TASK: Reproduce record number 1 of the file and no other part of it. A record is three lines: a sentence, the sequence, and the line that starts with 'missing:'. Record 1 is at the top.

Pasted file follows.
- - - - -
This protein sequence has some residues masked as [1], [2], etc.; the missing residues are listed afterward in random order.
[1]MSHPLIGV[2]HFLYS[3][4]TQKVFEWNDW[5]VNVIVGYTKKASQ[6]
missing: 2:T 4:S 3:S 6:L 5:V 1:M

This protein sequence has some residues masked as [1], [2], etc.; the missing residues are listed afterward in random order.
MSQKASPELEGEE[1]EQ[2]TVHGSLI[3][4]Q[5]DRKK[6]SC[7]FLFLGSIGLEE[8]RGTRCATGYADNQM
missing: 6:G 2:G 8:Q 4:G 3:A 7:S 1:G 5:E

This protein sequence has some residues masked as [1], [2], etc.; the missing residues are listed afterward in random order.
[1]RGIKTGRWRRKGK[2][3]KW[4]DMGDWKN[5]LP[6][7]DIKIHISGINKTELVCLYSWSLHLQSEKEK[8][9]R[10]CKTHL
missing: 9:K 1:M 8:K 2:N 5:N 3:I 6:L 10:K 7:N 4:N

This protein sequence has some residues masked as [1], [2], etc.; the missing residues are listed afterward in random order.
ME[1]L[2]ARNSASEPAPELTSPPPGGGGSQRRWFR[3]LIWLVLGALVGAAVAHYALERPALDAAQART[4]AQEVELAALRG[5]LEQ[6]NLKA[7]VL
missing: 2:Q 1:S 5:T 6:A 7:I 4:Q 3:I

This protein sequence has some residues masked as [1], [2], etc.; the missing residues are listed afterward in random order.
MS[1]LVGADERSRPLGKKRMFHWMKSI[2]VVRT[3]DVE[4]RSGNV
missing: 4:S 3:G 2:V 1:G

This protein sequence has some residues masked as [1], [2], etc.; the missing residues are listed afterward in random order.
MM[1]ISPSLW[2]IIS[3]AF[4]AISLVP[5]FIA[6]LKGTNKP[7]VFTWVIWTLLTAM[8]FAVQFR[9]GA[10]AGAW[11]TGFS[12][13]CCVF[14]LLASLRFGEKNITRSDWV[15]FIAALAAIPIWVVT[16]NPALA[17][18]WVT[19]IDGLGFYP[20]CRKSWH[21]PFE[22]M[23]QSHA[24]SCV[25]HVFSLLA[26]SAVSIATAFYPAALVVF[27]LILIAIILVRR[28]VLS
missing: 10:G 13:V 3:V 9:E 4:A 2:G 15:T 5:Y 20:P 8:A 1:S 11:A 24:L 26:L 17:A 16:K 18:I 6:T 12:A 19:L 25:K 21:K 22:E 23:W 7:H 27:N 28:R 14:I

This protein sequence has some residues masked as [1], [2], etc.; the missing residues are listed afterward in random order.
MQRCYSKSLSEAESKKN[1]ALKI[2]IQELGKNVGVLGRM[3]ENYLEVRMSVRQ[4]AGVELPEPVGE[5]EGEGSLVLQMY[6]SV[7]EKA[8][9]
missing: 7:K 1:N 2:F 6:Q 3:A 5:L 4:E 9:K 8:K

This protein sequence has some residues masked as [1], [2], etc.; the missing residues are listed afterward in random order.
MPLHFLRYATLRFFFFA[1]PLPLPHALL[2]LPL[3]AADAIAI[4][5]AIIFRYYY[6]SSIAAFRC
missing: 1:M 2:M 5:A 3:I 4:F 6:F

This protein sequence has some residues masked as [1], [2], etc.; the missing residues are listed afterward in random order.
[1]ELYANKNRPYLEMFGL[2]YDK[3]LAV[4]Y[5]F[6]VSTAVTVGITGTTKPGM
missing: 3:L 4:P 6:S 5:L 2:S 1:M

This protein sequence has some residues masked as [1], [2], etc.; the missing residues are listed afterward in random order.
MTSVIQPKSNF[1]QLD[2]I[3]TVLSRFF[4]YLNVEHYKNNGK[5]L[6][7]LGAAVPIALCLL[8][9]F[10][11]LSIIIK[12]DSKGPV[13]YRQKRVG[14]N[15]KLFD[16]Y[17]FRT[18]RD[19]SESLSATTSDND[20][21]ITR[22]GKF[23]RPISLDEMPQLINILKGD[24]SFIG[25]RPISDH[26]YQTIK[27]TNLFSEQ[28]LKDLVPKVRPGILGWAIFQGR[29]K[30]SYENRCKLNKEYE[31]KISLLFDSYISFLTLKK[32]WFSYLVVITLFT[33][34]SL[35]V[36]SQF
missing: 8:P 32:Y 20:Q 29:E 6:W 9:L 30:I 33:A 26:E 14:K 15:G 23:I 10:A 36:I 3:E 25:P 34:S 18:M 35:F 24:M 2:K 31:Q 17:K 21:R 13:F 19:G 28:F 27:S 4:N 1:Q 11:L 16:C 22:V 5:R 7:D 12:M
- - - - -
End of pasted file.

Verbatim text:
This protein sequence has some residues masked as [1], [2], etc.; the missing residues are listed afterward in random order.
[1]MSHPLIGV[2]HFLYS[3][4]TQKVFEWNDW[5]VNVIVGYTKKASQ[6]
missing: 2:T 4:S 3:S 6:L 5:V 1:M